Sunday, September 30, 2007
So, i've been in bookselling since 1984. I started in Bristol at a shop called George's Bookshop. It was spread over 6 different shops in Park Street, one of the main shopping streets in Bristol, and although owned by Blackwell's, sensibly kept the name it had started with when it opened in 1837. It was the only real bookshop in Bristol. I used to shop there when I was a little fella, and although I was a snotty, awkward and miserable 16 year old when I started working there, I loved it. I was on a YTS (youth training scheme), an initiative introduced by the Tories which meant that school leavers worked in places decided by someone else, earned £25 a week, and therefore didn't show up on the unemployment figures. I was lucky, because I found myself in an environment that suited me, but the majority of the other people on the scheme with me either worked on the tills in Supermarkets, or were used as cheap labour in various warehouses. Anyway, I digress. In 1986, a Waterstone's opened in Bristol. It wasn't big, and the bosses at George's ignored it. Then another opened on the University Campus, and things started to go very very bad for George's.
They started losing sales and were forced to close one by one of the shops on Park Street. What the big W was doing was listening to it's customers. It offered good service, interesting books and passionate booksellers. George's rested on it's laurels, thinking it knew better. It's since lost it's name and is now a Blackwell's trading from a single store. Waterstone's had landed.
I joined this exciting company in 1990, and back then Waterstone's was exciting. The staff enjoyed their jobs, were given responsibilities, the promotions were smaller and the customers appreciated the fact that there were 50 (50!) books in the shop that were 3 for 2. And there was a Book of the Month. This was introduced to promote a new author, or raise the profile of a book that wouldn't otherwise get the publicity. Books like 500 Nations, an illustrated history of Native American Indians was one of the more memorable successes. I can't honestly imagine a book like that being chosen nowadays!
Happy days (not I hasten to add, With the Naked Chef), and there may be a certain rose tinted reminiscing going on here. The thing is, what made working in Waterstone's exciting has all but gone (unless you have a very understanding area manager). The staff at Waterstone's 'look after' sections or departments, but this is to ensure that the supertier is faced out, or that the books are stickered 3 for 2. The flexibility to be creative, certainly in London, is almost non-existent, and definintely not rewarded. This year the 'in thing' at Head Office is Local Marketing. There's a competition to find the region that has the best local marketing. Points are awarded for adding books to a code on the computer which is monitiored at head office (it doesn't matter what the books are). Points are awarded for filling in an event feedback form and returning it to Head Office. Points are awarded for writing reviews and putting them on the Waterstone's website. Points are awarded for letting your area manager know if a customer thanks you for your service. You are encouraged to produce your own promotions in store, but only as long as you stick by the 'Brand Guidelines'. No points for this though.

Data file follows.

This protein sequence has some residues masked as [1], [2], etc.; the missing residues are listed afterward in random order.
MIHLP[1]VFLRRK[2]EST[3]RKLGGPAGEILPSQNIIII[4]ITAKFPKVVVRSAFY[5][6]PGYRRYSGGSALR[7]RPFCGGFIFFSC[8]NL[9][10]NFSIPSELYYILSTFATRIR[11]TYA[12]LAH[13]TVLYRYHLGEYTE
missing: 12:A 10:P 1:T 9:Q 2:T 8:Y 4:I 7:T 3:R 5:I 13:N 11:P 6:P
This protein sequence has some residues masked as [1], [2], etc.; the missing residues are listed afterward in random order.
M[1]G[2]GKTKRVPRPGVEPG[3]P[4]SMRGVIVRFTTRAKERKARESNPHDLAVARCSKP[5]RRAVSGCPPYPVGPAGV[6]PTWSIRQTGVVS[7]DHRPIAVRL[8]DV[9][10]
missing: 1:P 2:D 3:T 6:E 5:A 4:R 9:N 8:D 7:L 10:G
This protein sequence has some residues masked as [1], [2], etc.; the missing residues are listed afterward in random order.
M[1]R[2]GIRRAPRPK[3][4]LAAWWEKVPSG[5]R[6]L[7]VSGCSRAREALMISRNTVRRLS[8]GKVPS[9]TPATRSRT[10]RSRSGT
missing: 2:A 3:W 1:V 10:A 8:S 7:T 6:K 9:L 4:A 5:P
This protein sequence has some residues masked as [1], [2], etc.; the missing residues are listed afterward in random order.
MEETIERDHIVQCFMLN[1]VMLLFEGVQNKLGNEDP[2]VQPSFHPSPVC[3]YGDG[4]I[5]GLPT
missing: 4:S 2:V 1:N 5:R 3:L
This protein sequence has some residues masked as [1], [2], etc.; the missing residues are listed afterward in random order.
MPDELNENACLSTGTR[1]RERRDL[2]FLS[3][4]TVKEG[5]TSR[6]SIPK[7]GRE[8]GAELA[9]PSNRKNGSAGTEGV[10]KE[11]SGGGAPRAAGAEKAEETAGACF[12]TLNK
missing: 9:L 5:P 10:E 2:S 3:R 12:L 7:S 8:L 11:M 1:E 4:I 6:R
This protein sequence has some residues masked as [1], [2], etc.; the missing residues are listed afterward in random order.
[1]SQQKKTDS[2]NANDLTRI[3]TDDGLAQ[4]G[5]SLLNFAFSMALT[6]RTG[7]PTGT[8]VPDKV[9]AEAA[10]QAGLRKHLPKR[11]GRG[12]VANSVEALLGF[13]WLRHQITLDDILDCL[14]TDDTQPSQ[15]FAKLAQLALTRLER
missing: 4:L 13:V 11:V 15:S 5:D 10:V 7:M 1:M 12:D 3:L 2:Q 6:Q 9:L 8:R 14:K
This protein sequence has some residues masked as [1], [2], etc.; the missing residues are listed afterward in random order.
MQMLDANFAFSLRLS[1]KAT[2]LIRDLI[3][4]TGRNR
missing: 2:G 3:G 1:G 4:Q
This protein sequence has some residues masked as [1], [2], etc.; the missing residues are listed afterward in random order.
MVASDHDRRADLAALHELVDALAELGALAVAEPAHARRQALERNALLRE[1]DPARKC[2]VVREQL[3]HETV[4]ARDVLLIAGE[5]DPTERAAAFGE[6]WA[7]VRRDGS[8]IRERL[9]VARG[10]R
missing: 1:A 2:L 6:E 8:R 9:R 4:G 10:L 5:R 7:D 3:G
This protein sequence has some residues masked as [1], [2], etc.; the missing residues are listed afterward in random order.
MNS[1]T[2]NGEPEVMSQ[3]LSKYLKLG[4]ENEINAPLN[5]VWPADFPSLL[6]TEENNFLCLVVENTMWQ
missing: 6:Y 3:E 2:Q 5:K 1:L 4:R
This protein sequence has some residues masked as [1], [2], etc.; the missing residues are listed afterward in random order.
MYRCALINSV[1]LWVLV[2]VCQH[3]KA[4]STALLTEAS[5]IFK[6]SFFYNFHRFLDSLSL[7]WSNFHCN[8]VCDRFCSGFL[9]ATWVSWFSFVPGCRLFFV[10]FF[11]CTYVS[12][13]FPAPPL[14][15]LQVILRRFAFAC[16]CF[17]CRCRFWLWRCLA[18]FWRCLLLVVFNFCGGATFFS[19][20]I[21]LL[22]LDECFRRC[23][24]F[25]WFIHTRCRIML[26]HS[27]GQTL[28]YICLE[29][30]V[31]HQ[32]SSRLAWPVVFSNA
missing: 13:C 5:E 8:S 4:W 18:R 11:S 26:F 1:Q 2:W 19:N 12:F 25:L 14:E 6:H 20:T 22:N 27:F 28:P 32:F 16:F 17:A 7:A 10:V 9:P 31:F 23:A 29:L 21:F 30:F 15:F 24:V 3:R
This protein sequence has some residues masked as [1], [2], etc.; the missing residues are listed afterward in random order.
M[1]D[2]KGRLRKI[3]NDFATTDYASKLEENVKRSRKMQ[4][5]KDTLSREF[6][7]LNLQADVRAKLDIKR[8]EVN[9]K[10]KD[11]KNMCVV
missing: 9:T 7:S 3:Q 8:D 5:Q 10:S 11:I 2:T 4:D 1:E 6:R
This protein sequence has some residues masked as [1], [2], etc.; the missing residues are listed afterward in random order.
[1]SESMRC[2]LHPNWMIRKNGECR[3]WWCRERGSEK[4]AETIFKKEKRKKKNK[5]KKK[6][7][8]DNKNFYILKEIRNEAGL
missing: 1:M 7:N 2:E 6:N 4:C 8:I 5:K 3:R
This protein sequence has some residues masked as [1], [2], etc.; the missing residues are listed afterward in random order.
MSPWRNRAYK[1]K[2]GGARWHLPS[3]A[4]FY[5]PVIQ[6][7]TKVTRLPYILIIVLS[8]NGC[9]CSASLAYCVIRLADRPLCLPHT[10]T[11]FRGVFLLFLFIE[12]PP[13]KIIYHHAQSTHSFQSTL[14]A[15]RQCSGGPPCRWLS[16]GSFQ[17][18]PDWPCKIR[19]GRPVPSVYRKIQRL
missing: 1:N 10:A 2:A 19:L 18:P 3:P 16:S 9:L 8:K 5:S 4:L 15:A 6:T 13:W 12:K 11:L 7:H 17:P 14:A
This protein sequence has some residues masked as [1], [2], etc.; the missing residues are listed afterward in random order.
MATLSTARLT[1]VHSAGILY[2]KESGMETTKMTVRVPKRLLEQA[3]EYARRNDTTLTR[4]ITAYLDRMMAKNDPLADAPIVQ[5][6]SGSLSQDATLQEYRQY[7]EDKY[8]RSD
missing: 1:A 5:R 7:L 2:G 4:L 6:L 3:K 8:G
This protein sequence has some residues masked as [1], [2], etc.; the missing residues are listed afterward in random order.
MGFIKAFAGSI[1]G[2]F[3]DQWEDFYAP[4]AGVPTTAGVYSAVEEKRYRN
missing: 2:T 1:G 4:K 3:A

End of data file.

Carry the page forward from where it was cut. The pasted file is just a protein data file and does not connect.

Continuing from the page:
This brings up a number of questions
1. What has any of this got to do with local marketing?
2. What does this say about the state of Waterstone's that it has to introduce an initiative to encourage creativity?
3. If you're closing 10% of the shopfloor space and close down branches like the one in Wood Green, how can you even think about understanding what Local Marketing really is?
Let me say at this point, there are also additional points available at the end of the year, where each region submits a presentation outlining what it's done to promote Local marketing, and there are also templates for newsletters and table signs (all maintaining the brand), which will give those branches with the staff who care enough a bit of help.
But, it's decision time up there in Brentford Towers. Waterstone's Head Office should work out what it's message should be. Isn't it time it bit the bullet, and admit that it's too big to be a local bookshop?
It probably is about time it left 'Local' up to the independents, who survive precisely because they understand the what Local means....but what do I know?
Friday, September 28, 2007
48 Days since the Waterstone's in Wood Green closed
and still no sign of anyone in there.
entries already recieved
'I wonder if they've changed the locks.'
'Tim had been holding that sheet of glass for 3 hours now'
'Well our bookshop will be this big'
all entries in by the end of September. The winner will recieve something light enough to post, but cheap enough that we can afford it.
Wednesday, September 26, 2007
There are some days when you don't think much is happening, and then you realise that that you've actually achieved loads. Today's been one of those days. I took back 'how to open your own shop' and 'business plans in a week' to the library (I would have bought them if there was a bookshop in Wood green, but.....), and then decided to send a few e-mails.